I can’t remember the first time I saw Tony Snow on television. But I know it’s been very many memorable years ago.
What struck me most about this fine man, was his optimism about life. Whether I saw him on Fox News Channel, or listened in to his own radio show or Rush Limbaugh’s, I knew it would be a thoroughly captivating and educational time. I knew the time I spent with him would leave me feeling there were options out there I may not have considered. Options that would uplift our America instead of trash it. Options that were feasible.
And when he moved into the White House as Press Secretary, how happy I was to know I’d get to hear from him almost every day.
His husky yet soothing voice was unmistakable. And I would often be thrilled by the manner in which he would deliver his thoughts. As an author, I admire how others string sentences together and he did it so elegantly.
When a man dies, you usually get to know his character by the tributes of his family, friends and colleagues. Everyone was in awe of the manner in which he lived his life before and after he learned of his cancer challenges.
It’s said it’s not how we lived, but moreso how we died. From the accounts of all his colleagues, Tony worked through his illness with class and grace. He was a wonderful example of keeping his hopes high that he would beat his colon cancer.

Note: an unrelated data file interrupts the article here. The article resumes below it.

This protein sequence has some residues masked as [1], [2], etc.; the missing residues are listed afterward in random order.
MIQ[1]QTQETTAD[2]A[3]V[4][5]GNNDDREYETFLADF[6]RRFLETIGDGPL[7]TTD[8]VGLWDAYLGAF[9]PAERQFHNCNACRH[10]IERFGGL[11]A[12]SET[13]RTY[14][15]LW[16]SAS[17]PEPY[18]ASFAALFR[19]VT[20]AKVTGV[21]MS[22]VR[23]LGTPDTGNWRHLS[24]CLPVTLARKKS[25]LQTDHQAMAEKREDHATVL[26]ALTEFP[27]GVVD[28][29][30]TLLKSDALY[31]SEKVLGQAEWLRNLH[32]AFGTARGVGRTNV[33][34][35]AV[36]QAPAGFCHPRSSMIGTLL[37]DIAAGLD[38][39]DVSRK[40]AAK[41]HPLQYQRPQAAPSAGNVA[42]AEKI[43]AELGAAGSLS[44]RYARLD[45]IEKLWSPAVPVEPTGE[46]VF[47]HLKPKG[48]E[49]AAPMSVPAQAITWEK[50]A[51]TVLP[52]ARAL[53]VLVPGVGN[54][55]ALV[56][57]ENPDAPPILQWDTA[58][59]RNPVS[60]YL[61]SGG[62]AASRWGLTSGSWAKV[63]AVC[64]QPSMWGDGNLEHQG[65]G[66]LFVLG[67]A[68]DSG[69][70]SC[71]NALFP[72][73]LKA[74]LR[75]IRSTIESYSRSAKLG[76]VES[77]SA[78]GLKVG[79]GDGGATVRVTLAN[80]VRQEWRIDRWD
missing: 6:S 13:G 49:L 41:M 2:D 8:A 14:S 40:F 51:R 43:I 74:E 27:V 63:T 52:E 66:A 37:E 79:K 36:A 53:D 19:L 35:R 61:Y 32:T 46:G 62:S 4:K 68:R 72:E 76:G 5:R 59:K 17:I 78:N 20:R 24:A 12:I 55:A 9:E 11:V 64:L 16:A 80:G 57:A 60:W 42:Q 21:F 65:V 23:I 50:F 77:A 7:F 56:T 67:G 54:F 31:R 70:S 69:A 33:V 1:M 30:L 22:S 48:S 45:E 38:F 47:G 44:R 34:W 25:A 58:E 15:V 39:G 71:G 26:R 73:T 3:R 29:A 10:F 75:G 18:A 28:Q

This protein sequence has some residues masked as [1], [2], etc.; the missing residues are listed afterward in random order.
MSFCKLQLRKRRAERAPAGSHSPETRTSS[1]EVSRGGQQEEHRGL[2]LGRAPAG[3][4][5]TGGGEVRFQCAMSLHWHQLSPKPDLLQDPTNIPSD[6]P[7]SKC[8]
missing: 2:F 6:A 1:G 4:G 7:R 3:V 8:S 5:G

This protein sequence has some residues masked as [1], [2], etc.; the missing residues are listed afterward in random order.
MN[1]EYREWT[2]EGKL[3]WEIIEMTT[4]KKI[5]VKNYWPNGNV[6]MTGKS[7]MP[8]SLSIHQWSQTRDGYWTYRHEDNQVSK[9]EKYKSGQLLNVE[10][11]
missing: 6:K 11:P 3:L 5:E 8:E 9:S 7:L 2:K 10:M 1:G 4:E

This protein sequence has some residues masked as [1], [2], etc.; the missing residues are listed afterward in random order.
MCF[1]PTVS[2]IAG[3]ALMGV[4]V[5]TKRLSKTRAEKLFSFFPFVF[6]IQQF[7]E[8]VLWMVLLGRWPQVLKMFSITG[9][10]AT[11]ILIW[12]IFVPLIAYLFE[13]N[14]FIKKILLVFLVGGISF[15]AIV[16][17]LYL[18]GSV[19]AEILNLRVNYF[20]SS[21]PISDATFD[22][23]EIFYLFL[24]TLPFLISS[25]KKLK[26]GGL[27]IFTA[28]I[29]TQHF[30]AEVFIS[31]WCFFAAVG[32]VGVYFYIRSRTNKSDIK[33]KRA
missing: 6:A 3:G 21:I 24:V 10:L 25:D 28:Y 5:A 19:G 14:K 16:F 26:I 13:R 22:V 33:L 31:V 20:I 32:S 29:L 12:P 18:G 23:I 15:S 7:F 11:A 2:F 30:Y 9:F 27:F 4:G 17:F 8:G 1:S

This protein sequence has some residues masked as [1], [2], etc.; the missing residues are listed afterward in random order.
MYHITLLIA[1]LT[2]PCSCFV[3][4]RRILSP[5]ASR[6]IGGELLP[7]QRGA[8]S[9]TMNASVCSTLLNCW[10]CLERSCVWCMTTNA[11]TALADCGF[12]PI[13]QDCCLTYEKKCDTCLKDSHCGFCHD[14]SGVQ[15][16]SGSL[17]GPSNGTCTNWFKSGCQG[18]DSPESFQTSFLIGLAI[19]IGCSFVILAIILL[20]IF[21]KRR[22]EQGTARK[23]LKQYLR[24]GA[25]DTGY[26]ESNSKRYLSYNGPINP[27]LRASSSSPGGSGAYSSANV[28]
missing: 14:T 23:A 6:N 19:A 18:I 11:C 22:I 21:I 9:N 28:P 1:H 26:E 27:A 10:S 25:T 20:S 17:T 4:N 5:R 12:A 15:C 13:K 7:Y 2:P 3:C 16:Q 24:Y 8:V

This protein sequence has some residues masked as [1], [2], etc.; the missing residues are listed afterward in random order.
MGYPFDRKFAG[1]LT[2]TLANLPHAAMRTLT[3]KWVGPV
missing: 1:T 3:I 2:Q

My thoughts these last few days have been with his family, of course, but also his colleagues. It’s an interesting dynamic which takes place when it’s a dear friend who dies.
In Tony’s case, he’s in the media spotlight. Most of us will honor our friend and then go back to work immediately. But their loss and presence will be felt when we see their office empty, when they aren’t around to reach out to when you have a thought or are working on a project you know their advice would be valuable.
So I want to acknowledge and validate the pain of a friend’s grief. It’s real and sometimes it’s more real than grieving for a distant relative or other relative with whom we barely had a relationship. But a friend, and especially a business colleague…well, we’d see them or speak with them continually in the process of fulfilling our work. The vacuum left by their empty office, voice, writing, strategy, humor, talents will be felt for a very long time.
And when we lose a man like Tony, the level of that pain and loss, felt at FOX and on the radio and in the White House is significant.
When I think about the people I’d like to have the honor of meeting in my lifetime, Mr. Tony Snow was right up there on the list. I feel sad I’ll not get that pleasure now.